PhD Studentship (Sponsored by Lloyds Register Foundation) – Crack Tip Constraint in Typical High Strength Steel Components in Arctic Conditions (NSIRC 183)
High strength steel structures in arctic conditions are prone to brittle fracture, due to the complications arising from reduced fracture toughness of steels at low temperatures, exacerbated by the negative effect of thick sections, which can contribute to high crack-tip constraint and a high probability of fracture initiation.
Brittle fractures are a catastrophic failure mode, which can result in global failure of the structure, irreparable damage, and potentially loss of life. An improvement in the methods used to quantify the effects that increase the risk of brittle fracture is therefore desirable.
A good understanding of the structural behaviour of high strength steels in various applications, particularly in arctic environments such as offshore, lifting appliances, pipeline, bridges and buildings etc. is extremely important. Improved knowledge of the conservatism or otherwise of the standard assessment methods of structural integrity and the design codes used for the high strength steels that are evolved from lower grade steels is desirable.
The proposed project concerns an investigation into typical high strength steels used in arctic environments under conditions of loss of crack-tip constraint. The loss of crack-tip constraint is expected to counteract the negative effects of thick sections and arctic temperatures on fracture toughness, and so quantifying it is extremely useful. The fitness-for-service standards e.g. BS 7910, include methods to account for crack-tip constraint, but these methods are not fully developed, and would benefit from refinement for these applications.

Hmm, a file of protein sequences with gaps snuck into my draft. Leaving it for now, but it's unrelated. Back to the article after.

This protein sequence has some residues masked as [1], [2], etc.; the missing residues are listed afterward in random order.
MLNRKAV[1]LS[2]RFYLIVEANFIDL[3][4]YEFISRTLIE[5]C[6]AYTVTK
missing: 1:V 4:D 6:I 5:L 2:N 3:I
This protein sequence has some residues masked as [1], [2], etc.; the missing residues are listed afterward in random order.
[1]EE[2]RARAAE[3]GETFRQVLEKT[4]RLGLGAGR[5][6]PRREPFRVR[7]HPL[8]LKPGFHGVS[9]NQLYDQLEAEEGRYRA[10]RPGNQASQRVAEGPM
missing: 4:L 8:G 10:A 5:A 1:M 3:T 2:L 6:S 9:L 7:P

The project will include mechanical testing under appropriate conditions (with consideration of the effect of temperature, loading rate, geometry, constraint etc.), to support a parametric fitness-for-service assessment of typical components, supplemented by numerical modelling. This work will inform the assessment of structures in arctic conditions by providing revised advice for high strength steels.
There is the potential for any research developed in the course of this project to pave the way for new rules and advice to be included in guidance documents or standards for high strength steels.
About Industrial Sponsor
The Lloyd’s Register Foundation funds the advancement of engineer-related education and research and supports work that enhances safety of life at sea, on land and in the air, because life matters. Lloyd’s Register Foundation is partly funded by the profits of their trading arm Lloyd’s Register Group Limited, a global engineering, technical and business services organisation.
NSIRC is a state-of-the-art postgraduate engineering facility established and managed by structural integrity specialist TWI, working closely with, top UK and International Universities and a number of leading industrial partners. NSIRC aims to deliver cutting edge research and highly qualified personnel to its key industrial partners.
Candidates should have a relevant degree at 2.1 minimum, or an equivalent overseas degree in engineering or materials science. Candidates with suitable work experience and strong capacity in numerical modelling and experimental skills are particularly welcome to apply. Overseas applicants should also submit IELTS results (minimum 6.5) if applicable.
This project is funded by Lloyds Register Foundation, TWI and academic partners. The studentship will provide successful Home/EU students with a stipend of £16k/year and will cover the cost of tuition fees. Overseas applicants are welcome to apply, with total funding capped at £24k/year.